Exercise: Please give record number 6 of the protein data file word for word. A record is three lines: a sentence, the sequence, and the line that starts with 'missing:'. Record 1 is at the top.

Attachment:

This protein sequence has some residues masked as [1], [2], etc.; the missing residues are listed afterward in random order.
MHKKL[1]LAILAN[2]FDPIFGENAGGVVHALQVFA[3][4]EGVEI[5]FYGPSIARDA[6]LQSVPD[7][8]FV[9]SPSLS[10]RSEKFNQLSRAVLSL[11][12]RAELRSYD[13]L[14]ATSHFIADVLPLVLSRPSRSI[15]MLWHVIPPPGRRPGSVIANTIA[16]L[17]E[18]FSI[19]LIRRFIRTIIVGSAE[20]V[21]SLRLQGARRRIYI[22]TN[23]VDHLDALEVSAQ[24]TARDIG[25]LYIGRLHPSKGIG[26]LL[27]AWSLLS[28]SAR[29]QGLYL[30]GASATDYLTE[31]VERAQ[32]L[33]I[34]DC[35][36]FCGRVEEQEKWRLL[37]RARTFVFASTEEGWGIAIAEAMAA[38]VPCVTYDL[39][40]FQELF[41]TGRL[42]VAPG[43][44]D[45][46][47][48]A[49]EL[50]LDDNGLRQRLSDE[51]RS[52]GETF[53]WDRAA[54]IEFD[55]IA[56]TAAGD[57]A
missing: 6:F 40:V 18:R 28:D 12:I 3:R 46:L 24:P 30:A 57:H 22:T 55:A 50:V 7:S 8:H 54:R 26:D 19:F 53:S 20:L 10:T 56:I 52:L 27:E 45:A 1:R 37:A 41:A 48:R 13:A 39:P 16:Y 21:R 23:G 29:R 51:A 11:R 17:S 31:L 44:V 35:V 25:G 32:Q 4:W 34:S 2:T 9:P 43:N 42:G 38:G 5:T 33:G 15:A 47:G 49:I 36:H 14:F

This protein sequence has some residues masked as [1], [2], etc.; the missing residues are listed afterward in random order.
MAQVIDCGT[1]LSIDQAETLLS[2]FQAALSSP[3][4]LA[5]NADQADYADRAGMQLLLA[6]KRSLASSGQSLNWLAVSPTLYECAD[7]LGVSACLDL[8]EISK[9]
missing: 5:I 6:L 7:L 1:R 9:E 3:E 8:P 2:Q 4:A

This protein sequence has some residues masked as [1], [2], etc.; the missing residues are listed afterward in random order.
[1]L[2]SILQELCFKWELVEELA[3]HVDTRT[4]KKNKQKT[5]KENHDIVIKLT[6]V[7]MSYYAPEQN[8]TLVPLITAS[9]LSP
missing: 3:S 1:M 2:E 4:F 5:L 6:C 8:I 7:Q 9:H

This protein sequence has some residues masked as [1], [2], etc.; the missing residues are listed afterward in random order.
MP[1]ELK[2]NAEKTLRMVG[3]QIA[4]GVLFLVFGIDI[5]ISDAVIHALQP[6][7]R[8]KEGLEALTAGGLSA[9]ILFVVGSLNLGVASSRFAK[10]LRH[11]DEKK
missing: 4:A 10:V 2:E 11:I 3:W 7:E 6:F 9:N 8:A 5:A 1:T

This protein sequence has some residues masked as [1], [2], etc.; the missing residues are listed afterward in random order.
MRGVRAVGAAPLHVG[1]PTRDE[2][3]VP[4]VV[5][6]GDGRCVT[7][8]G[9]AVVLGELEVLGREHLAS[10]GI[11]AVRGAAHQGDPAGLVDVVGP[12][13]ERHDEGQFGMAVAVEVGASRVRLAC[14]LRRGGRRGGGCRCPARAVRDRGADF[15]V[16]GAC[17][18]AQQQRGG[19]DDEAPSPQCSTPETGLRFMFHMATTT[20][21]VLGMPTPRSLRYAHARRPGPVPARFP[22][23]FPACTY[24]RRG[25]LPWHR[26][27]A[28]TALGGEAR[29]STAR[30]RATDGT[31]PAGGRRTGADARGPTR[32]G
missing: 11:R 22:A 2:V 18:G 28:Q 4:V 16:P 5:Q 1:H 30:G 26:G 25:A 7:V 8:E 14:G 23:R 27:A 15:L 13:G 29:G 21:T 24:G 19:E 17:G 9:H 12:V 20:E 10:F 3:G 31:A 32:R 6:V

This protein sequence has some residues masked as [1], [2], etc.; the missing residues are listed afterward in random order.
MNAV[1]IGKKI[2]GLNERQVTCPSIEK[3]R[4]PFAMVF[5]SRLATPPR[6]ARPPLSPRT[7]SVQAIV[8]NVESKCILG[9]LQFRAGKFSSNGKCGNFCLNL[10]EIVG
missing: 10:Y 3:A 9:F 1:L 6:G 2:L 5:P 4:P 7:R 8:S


This protein sequence has some residues masked as [1], [2], etc.; the missing residues are listed afterward in random order.
MNAV[1]IGKKI[2]GLNERQVTCPSIEK[3]R[4]PFAMVF[5]SRLATPPR[6]ARPPLSPRT[7]SVQAIV[8]NVESKCILG[9]LQFRAGKFSSNGKCGNFCLNL[10]EIVG
missing: 10:Y 3:A 9:F 1:L 6:G 2:L 5:P 4:P 7:R 8:S